With Dolphins quarterback Jay Fiedler sidelined and their top two receivers hurting, Miami will likely rely on Ricky Williams even more. Handing the ball to No. 34 will accomplish two things: take advantage of the Bills' woeful run defense, and keep Drew Bledsoe off the field.
The Dolphins have won four in a row against the Bills, who didn't have Bledsoe in those games. But he's just 1-5 in his past six against Miami, with six touchdown passes, 12 sacks and 12 interceptions.
Carolina (3-3) at Atlanta (2-3)
The Falcons are 6-1 against the Panthers at the Georgia Dome and will be bolstered by the return of cornerback Ray Buchanan, who served a four-game suspension for using steroids. Also, QB Michael Vick is expected to start after missing last week with a sore right (non-throwing) shoulder.
After winning only one game in 2001, Carolina started 3-0 under new coach John Fox, then lost the last three by a total of seven points. Chris Weinke gets his first start of the season with QB Rodney Peete out with a knee injury.
Jacksonville (3-2) at Baltimore (2-3)
Both teams are playing beyond expectations despite salary-cap woes. Now, however, both must cope with injuries.
The Ravens could be without star linebacker Ray Lewis (partially separated left shoulder) and wide receiver Brandon Stokley (ankle). Jacksonville is in worse shape. Quarterback Mark Brunell (concussion last week), hopes to return, but would be operating behind a shuffled offensive line.
Chicago (2-3) at Detroit (1-4)
The Bears have dropped three straight after losing three regular-season games last year. Quarterback Jim Miller is questionable with shoulder and elbow tendinitis. Fifteen-year veteran Chris Chandler is ready.
The Lions had a chance last week to win consecutive games and a road game for the first time since Marty Mornhinweg and Matt Millen took over in 2001, but couldn't maintain their 21-10 halftime lead at Minnesota.
Houston (1-4) at Cleveland (2-4)
It's a homecoming of sorts for Browns quarterback Tim Couch and Houston offensive coordinator Chris Palmer, who coached in Cleveland for two seasons.
Couch was booed by Cleveland fans in his last home game, and better be sharp early or he'll hear it again. Palmer coached the Browns (2-4) in 1999 and 2000, but was fired after winning just five games.
The Texans (1-4) have lost four straight.
Seattle (1-4) at St. Louis (1-5)
Mistakes have held the Seahawks down. They had 10 penalties for 80 yards last week, and CB Shawn Springs was called for an illegal chuck before the 49ers got the winning touchdown pass to Terrell Owens. The Seahawks have sagged in the second half, getting outscored 61-23.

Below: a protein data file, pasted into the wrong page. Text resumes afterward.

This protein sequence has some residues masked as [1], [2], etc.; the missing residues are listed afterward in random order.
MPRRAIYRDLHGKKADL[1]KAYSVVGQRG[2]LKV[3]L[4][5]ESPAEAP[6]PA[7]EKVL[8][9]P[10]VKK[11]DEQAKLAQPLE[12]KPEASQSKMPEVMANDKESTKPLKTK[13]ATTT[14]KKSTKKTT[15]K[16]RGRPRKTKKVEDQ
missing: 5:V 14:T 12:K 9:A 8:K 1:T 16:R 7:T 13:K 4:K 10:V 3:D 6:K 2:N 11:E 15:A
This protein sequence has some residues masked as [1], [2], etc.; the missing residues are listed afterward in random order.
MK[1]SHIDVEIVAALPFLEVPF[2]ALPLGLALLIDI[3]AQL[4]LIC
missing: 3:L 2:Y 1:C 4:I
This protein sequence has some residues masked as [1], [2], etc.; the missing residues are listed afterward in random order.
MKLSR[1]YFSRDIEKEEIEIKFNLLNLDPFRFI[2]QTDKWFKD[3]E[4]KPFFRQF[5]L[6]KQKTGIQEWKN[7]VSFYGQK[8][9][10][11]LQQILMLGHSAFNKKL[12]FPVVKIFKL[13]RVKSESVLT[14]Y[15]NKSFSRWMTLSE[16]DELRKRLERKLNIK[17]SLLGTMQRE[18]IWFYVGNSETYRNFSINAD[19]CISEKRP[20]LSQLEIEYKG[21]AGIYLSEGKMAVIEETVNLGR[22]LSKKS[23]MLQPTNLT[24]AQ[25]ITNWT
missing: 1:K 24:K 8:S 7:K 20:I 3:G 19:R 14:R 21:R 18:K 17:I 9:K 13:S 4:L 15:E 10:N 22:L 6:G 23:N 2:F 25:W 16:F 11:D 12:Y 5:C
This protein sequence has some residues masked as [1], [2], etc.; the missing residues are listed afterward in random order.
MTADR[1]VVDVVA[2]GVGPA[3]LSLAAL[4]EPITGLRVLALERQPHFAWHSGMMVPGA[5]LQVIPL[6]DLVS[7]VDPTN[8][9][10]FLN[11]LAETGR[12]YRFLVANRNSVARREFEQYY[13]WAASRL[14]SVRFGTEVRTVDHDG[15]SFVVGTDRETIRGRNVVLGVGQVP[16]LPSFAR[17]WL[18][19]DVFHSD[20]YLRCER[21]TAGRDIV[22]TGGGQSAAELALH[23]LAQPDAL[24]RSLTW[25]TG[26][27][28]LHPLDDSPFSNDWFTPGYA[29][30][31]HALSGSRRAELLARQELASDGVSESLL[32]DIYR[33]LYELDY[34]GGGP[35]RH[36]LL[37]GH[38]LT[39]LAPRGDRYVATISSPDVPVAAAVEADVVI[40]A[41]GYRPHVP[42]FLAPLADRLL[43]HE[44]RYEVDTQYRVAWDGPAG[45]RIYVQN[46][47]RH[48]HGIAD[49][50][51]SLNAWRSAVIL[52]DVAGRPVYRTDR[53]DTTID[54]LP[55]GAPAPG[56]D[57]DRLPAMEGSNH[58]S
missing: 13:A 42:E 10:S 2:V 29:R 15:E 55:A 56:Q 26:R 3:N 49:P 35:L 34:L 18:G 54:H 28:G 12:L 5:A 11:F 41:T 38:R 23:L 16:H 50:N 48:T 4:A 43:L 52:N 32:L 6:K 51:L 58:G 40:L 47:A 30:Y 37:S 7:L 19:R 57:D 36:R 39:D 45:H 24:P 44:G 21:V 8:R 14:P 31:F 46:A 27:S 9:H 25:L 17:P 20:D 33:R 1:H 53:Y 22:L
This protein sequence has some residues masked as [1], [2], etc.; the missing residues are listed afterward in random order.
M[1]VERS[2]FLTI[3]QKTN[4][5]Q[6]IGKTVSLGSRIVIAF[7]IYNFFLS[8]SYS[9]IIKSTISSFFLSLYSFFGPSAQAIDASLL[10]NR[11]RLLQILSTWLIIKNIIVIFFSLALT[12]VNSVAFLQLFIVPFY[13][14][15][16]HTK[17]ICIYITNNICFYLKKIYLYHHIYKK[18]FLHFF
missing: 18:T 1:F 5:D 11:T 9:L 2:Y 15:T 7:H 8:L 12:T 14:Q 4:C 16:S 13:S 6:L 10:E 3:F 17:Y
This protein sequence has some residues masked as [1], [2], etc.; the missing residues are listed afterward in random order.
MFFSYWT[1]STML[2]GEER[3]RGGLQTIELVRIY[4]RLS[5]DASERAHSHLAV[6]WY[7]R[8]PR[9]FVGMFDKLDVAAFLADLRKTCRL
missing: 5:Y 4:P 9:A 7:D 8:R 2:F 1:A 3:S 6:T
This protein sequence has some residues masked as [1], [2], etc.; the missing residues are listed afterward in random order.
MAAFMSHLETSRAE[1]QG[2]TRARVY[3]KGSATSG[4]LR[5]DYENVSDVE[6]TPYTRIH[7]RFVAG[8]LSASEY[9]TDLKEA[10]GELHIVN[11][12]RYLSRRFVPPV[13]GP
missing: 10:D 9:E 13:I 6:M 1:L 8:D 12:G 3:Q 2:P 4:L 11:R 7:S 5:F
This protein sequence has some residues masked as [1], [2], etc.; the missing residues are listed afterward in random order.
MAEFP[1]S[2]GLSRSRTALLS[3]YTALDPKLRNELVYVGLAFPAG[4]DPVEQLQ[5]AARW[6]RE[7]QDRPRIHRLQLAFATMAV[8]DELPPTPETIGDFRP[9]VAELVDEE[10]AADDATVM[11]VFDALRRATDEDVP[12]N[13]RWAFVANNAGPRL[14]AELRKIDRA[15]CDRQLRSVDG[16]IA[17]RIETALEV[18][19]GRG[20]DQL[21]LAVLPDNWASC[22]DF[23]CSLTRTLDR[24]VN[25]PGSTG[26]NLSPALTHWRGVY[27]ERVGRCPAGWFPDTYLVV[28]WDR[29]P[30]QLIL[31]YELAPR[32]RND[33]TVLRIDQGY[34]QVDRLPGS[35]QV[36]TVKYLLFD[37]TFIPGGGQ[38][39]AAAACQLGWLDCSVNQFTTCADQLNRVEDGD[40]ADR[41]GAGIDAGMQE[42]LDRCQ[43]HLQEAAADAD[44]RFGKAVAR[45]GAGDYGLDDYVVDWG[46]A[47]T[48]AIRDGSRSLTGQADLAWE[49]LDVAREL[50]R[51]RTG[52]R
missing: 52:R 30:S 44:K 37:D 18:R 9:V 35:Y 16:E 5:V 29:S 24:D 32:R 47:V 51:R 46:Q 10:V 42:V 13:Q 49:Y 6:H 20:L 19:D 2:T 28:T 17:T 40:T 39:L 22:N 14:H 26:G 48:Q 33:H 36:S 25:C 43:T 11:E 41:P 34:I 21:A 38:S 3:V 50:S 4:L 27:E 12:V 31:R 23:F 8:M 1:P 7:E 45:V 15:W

Third-string quarterback Marc Bulger gets his second career start, even though backup Jamie Martin has recovered from a knee injury. Bulger should be even more comfortable because this week he's known since Monday he's the starter.
All-Pro tackle Orlando Pace (calf) could return after missing three weeks. The defense is coming off its best game, by far, holding the NFL's No. 1 offense to 13 points.
Washington (2-3) at Green Bay (5-1)
The Redskins allowed seven sacks last week and rookie QB Patrick Ramsey threw four interceptions. But the Packers are without DE Joe Johnson (triceps) for the season and DE Vonnie Holliday (chest muscle), although he practiced with a shoulder harness this week. The Redskins hope to turn elite CBs Champ Bailey and Fred Smoot loose on Brett Favre, who has thrown just three interceptions to go with 14 TD passes.
The Packers hope to get CB Mike McKenzie (groin) and S Darren Sharper (hamstring) back, although they did well without them in a 28-10 rout of New England. Center Mike Flanagan moves to left tackle for Chad Clifton (knee) and gets his first NFL start there against Bruce Smith.
Dallas (3-3) at Arizona (3-2)
Longtime NFC East rivals have been separated, but meet Sunday in Tempe, where the crowd usually is strongly pro-Dallas. A win would give the Cardinals their best start since 1988.
Emmitt Smith needs 175 yards to surpass Walter Payton (16,726) as the NFL's career leading rusher. Smith rushed for 182 yards against the Cardinals in 1991 and has 11 career 100-yard games against them, but Arizona has held its past two opponents to less than 75 yards rushing each.
Minnesota (1-4) at New York Jets (1-4)
Just what the sputtering Jets secondary needs: a dose of Randy Moss. Although Moss is averaging a mere 8.8 yards a reception, he figures to get several chances to break long plays against a defense that has trouble covering and tackling.
New York needs to control the clock with the running of Curtis Martin, who finally appears recovered from a Week 1 ankle injury.